The plan called for three people to be bribing their way to some alone time, one to rest, and two to act as a couple. Then, their would need to be one person with a great deal of pain tolerance to pretend to be knocked unconscious by the whipping. It would be timed such that the bribe people would be coming back right as the whipped guy was being taken away. As they passed each other, they’d all go for it, try and take the guards by surprise. Usually there were four guards, but if one group was taken up to the deck their would be only three, and with four total prisoners released, they would have the numbers and the surprise. It was a shot. I knew I wasn’t much of a fighter, but I was able to tell them about my Protector, who could be the female in the scenario and would also be a great force in a fight. They were able to set up communication with her for me, and soon she was in on it too. The tricky part was knowing when people were going to be sent up to the deck with enough time left to set up the bribes. But thankfully getting deck duty was something people paid bribes for as well, and the guards would let people who might be able to bribe know when that might be available. Time passed, and I waited, and then it seemed like it would be the next day. But when I arrived the next morning my friend was gone, and so were several others in the conspiracy. Had they escaped without me? Nope. We were all brought up on the deck in small groups to be shown their corpses, hanging near my now mostly skeletal former captain. My moral dropped to basically nothing at that point.

In the days that followed, the worst thing started to happen. I started to get used to it. I started to accept the job and the awful bread and my cell and the smell and my place. I started to accept that as normal. I stopped trying to think of ways out. I started just zoning out. I started just going through the motions, not really living my life at all. If it had not been for a shake up in the schedule, I fear truly where my mental state might have ended up. But that’s not what happened, our ship pulled into a port, and things changed enough that I was able to act.

I heard about it from my new rowing partner a day before it happened. We were about to head into port. There were two positive parts of this. One was that we would not have to row till we left port. And some of us might be sold. And while few really knew what one might do as a slave for another, none could really imagine it could be much worse than this. So in general the moral for the slaves was high. Even the pirates were excited for the chance of port, so the beatings were less common, the mood almost cheerful on the rowing floor. I even heard rumors that they bought new bread from markets so the food might actually be good for a few days after we left. In general I felt much more positive about all of this than I really should have. It shows you just how far I had fallen that the prospect of a few days of bread that was not stale or maggot ridden gave me such joy.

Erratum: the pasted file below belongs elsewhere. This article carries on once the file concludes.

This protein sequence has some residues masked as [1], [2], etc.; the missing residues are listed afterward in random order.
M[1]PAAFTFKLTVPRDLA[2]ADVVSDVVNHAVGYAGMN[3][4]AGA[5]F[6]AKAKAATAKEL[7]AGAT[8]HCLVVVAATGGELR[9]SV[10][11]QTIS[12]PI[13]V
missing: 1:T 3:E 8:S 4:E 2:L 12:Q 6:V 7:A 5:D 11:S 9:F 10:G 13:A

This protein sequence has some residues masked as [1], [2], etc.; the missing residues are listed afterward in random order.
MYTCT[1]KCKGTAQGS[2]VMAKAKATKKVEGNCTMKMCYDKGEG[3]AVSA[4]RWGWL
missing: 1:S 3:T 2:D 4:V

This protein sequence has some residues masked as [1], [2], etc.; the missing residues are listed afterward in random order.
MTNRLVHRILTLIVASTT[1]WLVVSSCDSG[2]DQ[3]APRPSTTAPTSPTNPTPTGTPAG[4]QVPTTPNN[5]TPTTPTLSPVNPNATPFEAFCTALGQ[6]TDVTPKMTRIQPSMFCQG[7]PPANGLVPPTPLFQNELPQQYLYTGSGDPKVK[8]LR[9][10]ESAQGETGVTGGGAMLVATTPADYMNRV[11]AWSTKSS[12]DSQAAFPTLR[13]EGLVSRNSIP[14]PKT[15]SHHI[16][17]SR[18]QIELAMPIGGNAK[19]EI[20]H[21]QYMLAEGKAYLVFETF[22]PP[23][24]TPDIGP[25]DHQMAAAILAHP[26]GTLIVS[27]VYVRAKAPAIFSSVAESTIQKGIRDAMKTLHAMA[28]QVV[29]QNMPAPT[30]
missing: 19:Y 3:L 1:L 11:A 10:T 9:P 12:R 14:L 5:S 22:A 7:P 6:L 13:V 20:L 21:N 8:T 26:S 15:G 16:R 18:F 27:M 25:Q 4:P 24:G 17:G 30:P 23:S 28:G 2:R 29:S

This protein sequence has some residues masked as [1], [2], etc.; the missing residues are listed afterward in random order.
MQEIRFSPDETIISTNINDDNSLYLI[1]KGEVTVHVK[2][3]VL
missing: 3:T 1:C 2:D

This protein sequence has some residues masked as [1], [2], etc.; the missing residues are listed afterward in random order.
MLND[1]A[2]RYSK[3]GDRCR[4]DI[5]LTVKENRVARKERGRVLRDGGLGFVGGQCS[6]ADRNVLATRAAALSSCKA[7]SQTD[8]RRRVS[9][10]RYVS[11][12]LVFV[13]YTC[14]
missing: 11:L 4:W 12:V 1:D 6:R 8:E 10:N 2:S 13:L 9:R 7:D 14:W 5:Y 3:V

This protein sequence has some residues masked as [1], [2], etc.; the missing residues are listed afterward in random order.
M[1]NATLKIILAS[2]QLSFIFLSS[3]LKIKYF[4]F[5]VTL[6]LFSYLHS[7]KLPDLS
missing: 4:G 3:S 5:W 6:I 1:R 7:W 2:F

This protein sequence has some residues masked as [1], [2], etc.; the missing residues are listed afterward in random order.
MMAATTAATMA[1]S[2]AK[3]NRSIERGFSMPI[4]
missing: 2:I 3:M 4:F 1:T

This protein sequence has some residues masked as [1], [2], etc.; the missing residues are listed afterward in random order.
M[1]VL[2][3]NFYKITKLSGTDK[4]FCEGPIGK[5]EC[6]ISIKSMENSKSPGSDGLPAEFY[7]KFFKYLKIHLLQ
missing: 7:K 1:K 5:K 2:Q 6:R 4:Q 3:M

As it turned out, I was among the lucky few that would be brought out of the ship to be given a chance at the slave market. From what I was able to infer, what my Scholar had said all those many nights ago had not been completely untrue. It seems that the appearance of the true people was considered exotic and attractive out here in this land, and it was due to this that I was chosen to be sold, as I might get extra value due to my looks and general youth and lack of deformities. So it was that after we pulled into the port the next day, a process which involved a more complicated than usual drumming routine, I was dragged out of my seat, given my second scrub down since I boarded the ship, put in the first clean clothes I had experienced in what seemed like a lifetime, and marched out into the sunlight. As it turned out, it was actually somewhat late in the day, but for my eyes, used to the dim depths of the pirate ship, it was still quite bright. We were taken to some kind of slave holding cell, which was much less secure than our normal situation. If there was one thing that I hated about myself it was the fact that I noted that fact, but felt absolutely zero motivation to act on it in any way. I suppose perhaps it was well that I didn’t for we heard a piercing scream in the night of one attempted escapee and found her the next day missing a hand, but still that I did not so much as consider escape was a failing I can not truly forgive myself.